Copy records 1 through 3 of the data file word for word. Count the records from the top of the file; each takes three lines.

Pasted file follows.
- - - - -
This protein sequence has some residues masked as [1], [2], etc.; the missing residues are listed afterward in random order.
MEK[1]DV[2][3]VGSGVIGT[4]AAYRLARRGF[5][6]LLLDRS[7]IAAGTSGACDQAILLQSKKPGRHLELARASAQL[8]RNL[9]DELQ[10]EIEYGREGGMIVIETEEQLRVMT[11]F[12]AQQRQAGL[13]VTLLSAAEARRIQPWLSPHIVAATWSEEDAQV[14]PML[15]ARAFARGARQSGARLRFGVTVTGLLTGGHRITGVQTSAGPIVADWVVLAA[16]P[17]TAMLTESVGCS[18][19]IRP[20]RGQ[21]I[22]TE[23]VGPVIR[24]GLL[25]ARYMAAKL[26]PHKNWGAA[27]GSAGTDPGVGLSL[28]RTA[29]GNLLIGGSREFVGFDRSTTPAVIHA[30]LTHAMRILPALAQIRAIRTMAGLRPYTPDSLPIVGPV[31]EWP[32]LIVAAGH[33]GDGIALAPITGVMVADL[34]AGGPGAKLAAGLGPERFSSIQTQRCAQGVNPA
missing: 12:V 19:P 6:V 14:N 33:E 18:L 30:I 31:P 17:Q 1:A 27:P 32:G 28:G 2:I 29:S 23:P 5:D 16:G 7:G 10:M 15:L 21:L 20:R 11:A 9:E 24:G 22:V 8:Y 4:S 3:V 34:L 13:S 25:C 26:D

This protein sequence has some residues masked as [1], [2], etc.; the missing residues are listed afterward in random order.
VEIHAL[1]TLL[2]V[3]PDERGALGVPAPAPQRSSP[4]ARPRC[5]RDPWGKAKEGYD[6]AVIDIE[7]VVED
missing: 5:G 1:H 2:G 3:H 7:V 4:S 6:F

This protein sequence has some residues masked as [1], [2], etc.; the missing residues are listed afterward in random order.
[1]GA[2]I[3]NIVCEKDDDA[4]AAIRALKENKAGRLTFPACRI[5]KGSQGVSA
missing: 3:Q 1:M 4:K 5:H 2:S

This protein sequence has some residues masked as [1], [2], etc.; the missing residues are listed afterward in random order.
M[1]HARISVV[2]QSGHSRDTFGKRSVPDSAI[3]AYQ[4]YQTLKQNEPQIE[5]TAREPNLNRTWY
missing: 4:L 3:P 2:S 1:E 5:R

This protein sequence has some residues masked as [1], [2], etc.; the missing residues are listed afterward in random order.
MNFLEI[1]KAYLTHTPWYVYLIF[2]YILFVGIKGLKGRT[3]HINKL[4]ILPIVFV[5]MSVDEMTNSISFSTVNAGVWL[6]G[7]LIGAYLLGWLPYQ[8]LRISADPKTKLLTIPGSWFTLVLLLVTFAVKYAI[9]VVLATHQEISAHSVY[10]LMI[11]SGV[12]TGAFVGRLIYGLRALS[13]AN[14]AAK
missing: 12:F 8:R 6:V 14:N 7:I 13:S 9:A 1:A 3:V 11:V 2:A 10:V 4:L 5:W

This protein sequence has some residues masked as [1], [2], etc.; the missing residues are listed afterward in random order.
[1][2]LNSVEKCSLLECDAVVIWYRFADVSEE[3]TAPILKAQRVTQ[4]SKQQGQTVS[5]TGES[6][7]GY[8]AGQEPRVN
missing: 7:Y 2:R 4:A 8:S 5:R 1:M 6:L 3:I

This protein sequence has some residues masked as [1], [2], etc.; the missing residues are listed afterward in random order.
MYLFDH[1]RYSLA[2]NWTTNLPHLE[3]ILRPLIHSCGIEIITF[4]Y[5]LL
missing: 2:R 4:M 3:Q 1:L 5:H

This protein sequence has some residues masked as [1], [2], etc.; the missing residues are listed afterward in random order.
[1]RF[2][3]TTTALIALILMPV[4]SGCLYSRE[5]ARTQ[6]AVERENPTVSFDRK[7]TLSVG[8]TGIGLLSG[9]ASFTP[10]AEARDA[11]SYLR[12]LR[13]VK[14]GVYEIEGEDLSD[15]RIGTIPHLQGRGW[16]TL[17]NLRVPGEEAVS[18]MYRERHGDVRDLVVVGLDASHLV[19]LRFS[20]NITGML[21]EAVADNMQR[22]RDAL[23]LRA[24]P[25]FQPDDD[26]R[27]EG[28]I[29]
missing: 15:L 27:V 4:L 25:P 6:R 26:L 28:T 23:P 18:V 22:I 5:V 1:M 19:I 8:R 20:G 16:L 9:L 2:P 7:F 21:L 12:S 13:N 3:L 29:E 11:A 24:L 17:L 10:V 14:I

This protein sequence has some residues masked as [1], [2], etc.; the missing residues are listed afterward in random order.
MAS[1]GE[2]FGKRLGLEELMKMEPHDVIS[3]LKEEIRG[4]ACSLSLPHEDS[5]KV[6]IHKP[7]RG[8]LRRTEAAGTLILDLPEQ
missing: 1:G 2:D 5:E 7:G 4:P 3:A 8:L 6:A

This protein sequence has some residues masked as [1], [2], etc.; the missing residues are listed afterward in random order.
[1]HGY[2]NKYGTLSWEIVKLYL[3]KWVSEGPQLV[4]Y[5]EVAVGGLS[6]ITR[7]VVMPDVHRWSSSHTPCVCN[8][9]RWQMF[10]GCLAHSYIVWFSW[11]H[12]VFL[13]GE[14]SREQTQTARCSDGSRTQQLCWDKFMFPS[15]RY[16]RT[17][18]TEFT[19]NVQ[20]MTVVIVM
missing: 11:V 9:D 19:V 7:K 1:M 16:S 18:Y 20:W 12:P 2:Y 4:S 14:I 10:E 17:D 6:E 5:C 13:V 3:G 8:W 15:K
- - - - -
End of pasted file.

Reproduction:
This protein sequence has some residues masked as [1], [2], etc.; the missing residues are listed afterward in random order.
MEK[1]DV[2][3]VGSGVIGT[4]AAYRLARRGF[5][6]LLLDRS[7]IAAGTSGACDQAILLQSKKPGRHLELARASAQL[8]RNL[9]DELQ[10]EIEYGREGGMIVIETEEQLRVMT[11]F[12]AQQRQAGL[13]VTLLSAAEARRIQPWLSPHIVAATWSEEDAQV[14]PML[15]ARAFARGARQSGARLRFGVTVTGLLTGGHRITGVQTSAGPIVADWVVLAA[16]P[17]TAMLTESVGCS[18][19]IRP[20]RGQ[21]I[22]TE[23]VGPVIR[24]GLL[25]ARYMAAKL[26]PHKNWGAA[27]GSAGTDPGVGLSL[28]RTA[29]GNLLIGGSREFVGFDRSTTPAVIHA[30]LTHAMRILPALAQIRAIRTMAGLRPYTPDSLPIVGPV[31]EWP[32]LIVAAGH[33]GDGIALAPITGVMVADL[34]AGGPGAKLAAGLGPERFSSIQTQRCAQGVNPA
missing: 12:V 19:P 6:V 14:N 33:E 18:L 30:I 31:P 17:Q 1:A 27:P 32:G 28:G 2:I 29:S 23:P 5:D 16:G 7:G 10:M 15:L 21:L 20:R 11:A 9:E 24:G 22:V 8:Y 4:S 3:V 34:L 13:S 25:C 26:D

This protein sequence has some residues masked as [1], [2], etc.; the missing residues are listed afterward in random order.
VEIHAL[1]TLL[2]V[3]PDERGALGVPAPAPQRSSP[4]ARPRC[5]RDPWGKAKEGYD[6]AVIDIE[7]VVED
missing: 5:G 1:H 2:G 3:H 7:V 4:S 6:F

This protein sequence has some residues masked as [1], [2], etc.; the missing residues are listed afterward in random order.
[1]GA[2]I[3]NIVCEKDDDA[4]AAIRALKENKAGRLTFPACRI[5]KGSQGVSA
missing: 3:Q 1:M 4:K 5:H 2:S